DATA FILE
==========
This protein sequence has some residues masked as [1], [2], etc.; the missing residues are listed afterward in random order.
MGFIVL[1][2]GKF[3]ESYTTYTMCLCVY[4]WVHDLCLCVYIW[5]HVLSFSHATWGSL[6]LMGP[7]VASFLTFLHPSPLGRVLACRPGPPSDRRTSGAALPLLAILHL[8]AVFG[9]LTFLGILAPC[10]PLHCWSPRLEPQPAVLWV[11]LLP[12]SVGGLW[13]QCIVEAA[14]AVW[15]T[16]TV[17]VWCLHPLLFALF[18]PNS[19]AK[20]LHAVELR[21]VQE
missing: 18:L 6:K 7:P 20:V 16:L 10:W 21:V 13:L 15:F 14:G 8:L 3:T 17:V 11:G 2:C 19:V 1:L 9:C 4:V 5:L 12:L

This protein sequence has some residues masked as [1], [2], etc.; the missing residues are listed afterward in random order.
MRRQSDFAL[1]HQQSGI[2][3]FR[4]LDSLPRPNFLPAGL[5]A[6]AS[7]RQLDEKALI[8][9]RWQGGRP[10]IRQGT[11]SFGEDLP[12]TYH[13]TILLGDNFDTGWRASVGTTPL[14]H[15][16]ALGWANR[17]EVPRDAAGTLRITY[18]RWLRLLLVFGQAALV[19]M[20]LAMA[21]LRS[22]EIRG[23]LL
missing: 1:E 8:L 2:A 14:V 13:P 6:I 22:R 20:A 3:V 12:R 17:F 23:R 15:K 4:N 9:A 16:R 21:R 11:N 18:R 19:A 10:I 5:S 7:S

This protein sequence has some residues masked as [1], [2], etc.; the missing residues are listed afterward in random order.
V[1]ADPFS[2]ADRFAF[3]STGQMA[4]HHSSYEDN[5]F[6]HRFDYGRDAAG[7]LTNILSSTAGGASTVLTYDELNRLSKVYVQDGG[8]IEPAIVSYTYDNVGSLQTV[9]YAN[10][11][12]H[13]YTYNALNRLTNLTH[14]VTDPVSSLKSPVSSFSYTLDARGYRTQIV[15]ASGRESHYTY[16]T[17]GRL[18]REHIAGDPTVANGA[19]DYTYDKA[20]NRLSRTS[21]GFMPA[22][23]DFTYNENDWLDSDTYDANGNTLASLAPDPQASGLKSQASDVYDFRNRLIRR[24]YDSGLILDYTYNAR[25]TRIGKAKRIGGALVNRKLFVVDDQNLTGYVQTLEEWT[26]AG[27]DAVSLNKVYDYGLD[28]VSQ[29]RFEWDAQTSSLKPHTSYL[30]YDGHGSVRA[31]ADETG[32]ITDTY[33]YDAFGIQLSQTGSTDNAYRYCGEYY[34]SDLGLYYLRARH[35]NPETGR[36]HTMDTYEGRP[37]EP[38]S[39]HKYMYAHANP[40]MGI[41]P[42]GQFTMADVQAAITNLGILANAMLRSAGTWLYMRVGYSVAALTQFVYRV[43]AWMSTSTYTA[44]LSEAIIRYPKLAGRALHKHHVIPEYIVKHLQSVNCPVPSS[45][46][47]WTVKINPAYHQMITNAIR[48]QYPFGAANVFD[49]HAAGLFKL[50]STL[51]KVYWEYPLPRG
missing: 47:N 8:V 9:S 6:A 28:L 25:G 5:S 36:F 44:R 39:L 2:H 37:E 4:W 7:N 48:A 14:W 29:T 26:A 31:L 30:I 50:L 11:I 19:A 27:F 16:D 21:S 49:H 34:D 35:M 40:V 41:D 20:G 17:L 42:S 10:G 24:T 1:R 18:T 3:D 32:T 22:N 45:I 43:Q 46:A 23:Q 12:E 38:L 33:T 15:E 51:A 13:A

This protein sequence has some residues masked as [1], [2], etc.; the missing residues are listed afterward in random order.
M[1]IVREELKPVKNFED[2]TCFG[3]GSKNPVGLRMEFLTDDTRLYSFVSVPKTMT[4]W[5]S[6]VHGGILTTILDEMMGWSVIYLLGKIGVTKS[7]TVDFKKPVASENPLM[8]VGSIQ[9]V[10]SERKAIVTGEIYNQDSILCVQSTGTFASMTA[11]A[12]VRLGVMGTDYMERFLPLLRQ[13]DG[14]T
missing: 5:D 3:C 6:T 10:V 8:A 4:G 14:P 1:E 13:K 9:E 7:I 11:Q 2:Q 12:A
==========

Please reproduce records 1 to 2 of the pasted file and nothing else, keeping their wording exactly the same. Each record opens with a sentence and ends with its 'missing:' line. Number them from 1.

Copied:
This protein sequence has some residues masked as [1], [2], etc.; the missing residues are listed afterward in random order.
MGFIVL[1][2]GKF[3]ESYTTYTMCLCVY[4]WVHDLCLCVYIW[5]HVLSFSHATWGSL[6]LMGP[7]VASFLTFLHPSPLGRVLACRPGPPSDRRTSGAALPLLAILHL[8]AVFG[9]LTFLGILAPC[10]PLHCWSPRLEPQPAVLWV[11]LLP[12]SVGGLW[13]QCIVEAA[14]AVW[15]T[16]TV[17]VWCLHPLLFALF[18]PNS[19]AK[20]LHAVELR[21]VQE
missing: 18:L 6:K 7:P 20:V 16:L 10:W 21:V 13:L 15:F 14:G 8:L 3:T 17:V 11:G 2:C 19:V 1:L 9:C 4:V 5:L 12:L

This protein sequence has some residues masked as [1], [2], etc.; the missing residues are listed afterward in random order.
MRRQSDFAL[1]HQQSGI[2][3]FR[4]LDSLPRPNFLPAGL[5]A[6]AS[7]RQLDEKALI[8][9]RWQGGRP[10]IRQGT[11]SFGEDLP[12]TYH[13]TILLGDNFDTGWRASVGTTPL[14]H[15][16]ALGWANR[17]EVPRDAAGTLRITY[18]RWLRLLLVFGQAALV[19]M[20]LAMA[21]LRS[22]EIRG[23]LL
missing: 1:E 8:L 2:A 14:V 13:P 6:I 22:R 20:A 3:V 12:R 17:F 23:R 15:K 4:N 9:A 16:R 21:R 11:N 18:R 19:A 10:I 5:S 7:S